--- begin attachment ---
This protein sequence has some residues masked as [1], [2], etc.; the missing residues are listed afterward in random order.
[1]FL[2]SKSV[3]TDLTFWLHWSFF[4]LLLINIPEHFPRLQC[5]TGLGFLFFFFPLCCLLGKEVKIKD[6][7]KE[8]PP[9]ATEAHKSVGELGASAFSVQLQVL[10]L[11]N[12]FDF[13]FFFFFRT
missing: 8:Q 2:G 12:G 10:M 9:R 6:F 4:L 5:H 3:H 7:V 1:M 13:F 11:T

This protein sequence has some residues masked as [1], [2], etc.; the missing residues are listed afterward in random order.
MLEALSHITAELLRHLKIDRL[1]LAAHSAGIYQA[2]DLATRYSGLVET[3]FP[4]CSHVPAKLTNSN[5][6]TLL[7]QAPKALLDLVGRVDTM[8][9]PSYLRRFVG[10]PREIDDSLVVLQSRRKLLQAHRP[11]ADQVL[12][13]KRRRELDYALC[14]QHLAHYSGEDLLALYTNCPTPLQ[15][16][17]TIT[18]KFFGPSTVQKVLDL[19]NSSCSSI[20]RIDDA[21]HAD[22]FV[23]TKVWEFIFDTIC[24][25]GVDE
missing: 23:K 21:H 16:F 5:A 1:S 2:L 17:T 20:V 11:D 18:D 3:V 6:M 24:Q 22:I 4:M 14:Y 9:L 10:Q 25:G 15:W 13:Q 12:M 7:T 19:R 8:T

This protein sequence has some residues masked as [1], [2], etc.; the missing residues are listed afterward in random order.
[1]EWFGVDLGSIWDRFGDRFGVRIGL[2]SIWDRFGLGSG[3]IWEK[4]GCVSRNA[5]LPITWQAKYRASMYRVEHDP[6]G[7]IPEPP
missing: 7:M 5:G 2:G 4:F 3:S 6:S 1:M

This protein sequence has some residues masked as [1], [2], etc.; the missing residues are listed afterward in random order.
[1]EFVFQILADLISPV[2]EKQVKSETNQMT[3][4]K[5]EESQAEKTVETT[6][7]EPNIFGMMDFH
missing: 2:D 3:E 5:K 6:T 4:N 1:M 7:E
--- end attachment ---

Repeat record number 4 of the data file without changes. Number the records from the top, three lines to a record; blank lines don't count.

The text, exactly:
This protein sequence has some residues masked as [1], [2], etc.; the missing residues are listed afterward in random order.
[1]EFVFQILADLISPV[2]EKQVKSETNQMT[3][4]K[5]EESQAEKTVETT[6][7]EPNIFGMMDFH
missing: 2:D 3:E 5:K 6:T 4:N 1:M 7:E